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WTF is a VPN

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NewsHubYou’re watching a movie. A criminal is trying to evade a crime scene in a sports car on the highway. A helicopter is following the car from above. The car enters a tunnel with multiple exits and the helicopter loses track of the car.
I’m sure many people around you have recommended you a VPN service. They usually tell you that a VPN is great, it lets you watch geo-blocked content, avoid the Great Firewall of China or browse the internet securely. VPNs are great, sometimes. But using a VPN can be as dangerous as not using one if you don’t know what you’re doing.
If you have multiple computers, phones and tablets at home, you are using a local area network. These devices are all connected to the same Wi-Fi network and you can even transfer photos or movies from one computer to another without using the internet. Local area networks are private networks by design.
A VPN is a virtual private network. It lets you remotely connect to a private network. For instance, your office might be using a VPN for remote employees. This way, you can establish a connection with your company’s intranet and use your computer as if it were in the office. You’re virtually in the office, using your company’s Wi-Fi network.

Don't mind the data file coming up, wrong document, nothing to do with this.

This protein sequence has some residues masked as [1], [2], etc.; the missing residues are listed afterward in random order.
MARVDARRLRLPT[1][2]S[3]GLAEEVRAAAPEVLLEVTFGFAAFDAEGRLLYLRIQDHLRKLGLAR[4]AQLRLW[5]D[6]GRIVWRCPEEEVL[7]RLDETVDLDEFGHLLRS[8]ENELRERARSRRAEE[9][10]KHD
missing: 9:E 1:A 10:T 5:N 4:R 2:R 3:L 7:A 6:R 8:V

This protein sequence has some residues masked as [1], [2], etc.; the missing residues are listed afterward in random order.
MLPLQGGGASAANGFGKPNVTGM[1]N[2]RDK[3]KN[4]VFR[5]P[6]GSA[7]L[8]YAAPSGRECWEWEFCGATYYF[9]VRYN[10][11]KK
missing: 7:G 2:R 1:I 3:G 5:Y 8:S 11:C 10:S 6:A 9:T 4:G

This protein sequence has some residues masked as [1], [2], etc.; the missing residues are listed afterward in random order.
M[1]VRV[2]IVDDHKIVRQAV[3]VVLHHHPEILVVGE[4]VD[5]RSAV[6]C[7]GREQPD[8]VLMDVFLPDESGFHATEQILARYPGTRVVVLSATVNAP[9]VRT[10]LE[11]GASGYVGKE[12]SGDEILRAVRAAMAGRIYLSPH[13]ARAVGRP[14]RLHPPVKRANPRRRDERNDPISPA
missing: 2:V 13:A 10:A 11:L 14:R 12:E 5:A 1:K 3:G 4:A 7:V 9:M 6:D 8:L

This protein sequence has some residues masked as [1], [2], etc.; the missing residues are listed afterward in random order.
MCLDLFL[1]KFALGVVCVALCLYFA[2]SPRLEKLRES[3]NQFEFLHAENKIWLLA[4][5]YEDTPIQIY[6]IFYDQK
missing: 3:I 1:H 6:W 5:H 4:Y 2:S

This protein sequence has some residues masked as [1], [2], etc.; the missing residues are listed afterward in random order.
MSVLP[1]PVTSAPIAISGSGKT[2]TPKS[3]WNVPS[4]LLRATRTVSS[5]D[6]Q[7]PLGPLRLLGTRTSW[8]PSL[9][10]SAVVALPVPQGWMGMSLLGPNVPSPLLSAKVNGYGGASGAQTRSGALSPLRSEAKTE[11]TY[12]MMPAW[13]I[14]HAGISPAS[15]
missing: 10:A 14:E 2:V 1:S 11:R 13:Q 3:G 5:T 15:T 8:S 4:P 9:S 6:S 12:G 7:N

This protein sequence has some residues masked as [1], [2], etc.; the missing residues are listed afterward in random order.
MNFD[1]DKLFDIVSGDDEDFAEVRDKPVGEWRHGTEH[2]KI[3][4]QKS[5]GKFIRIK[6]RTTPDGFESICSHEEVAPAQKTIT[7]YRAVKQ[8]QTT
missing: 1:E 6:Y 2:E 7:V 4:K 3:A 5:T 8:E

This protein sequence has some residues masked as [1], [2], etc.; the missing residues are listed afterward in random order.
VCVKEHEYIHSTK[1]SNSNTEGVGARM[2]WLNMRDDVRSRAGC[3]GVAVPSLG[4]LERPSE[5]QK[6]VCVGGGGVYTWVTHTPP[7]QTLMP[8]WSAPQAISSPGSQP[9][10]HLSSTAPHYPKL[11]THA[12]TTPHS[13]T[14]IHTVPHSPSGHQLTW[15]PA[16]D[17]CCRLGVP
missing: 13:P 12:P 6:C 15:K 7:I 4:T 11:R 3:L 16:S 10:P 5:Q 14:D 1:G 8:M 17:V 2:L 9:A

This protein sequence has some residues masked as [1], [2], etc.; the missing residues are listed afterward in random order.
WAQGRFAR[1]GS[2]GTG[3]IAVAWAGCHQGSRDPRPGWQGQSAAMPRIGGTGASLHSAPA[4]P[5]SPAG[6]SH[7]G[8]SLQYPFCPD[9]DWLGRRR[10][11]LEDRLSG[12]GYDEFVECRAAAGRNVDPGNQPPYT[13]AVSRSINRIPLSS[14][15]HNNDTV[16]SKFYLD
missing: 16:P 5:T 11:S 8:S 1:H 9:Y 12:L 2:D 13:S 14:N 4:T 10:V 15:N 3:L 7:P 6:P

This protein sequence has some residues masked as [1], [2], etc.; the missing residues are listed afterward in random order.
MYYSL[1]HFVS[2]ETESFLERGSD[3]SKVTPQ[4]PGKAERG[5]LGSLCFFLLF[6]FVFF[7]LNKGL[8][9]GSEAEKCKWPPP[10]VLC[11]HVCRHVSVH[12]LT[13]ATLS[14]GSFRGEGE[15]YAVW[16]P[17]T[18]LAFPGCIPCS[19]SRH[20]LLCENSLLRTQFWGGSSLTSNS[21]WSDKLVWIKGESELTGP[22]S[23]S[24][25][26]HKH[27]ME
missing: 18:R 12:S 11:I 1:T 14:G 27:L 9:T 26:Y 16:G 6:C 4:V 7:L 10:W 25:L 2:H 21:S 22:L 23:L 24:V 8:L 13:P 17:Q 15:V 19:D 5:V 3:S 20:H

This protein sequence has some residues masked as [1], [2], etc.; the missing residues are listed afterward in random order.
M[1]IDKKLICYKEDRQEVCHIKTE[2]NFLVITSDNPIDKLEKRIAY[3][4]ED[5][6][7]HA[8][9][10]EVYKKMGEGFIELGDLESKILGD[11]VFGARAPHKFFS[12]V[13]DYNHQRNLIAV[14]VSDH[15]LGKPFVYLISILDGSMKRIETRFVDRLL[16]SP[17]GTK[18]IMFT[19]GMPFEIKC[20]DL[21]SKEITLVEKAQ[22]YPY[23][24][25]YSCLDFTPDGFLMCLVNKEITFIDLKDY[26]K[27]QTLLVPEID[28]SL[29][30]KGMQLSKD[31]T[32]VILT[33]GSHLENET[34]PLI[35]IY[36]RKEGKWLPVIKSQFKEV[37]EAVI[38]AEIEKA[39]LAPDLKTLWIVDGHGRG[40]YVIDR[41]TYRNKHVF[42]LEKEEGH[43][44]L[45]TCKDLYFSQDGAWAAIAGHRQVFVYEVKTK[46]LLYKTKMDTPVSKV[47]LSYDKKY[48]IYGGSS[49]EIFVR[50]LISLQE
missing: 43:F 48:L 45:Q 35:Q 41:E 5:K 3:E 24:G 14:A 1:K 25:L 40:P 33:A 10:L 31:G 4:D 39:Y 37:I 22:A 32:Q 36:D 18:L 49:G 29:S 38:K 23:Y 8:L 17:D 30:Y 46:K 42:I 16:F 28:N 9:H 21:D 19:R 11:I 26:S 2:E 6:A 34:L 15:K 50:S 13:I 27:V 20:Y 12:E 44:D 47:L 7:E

Using a VPN is quite simple. Usually, a company or a developer installs a VPN server on a computer at home, in your office or in a data center. Then, users with the right credentials can connect to this server using a VPN client. There are many VPN clients out there on computers, mobile devices and even routers. Windows, Android, iOS and macOS even come with a basic VPN client in your device’s settings.
Let’s say you’re establishing a VPN connection on your computer. Your computer and the VPN server will start a point-to-point connection and all your network traffic will go through this connection. Think about this connection as a tunnel between your computer and a server. This tunnel is usually encrypted, and everything goes through the tunnel, from one end to another.
Many of you probably first started using a VPN for work, especially when you’re working from home. There are a few advantages in using a VPN for a company. For example, it lets employees access office servers that aren’t connected to the internet, as you’re all connected to the same private network. Back in the days before cloud-hosted Office 365 servers or the G Suite , many companies were managing their own email and calendar servers. IT services could force you to connect to the company’s VPN first to access your emails and calendar events. It’s a good way to protect sensitive information.

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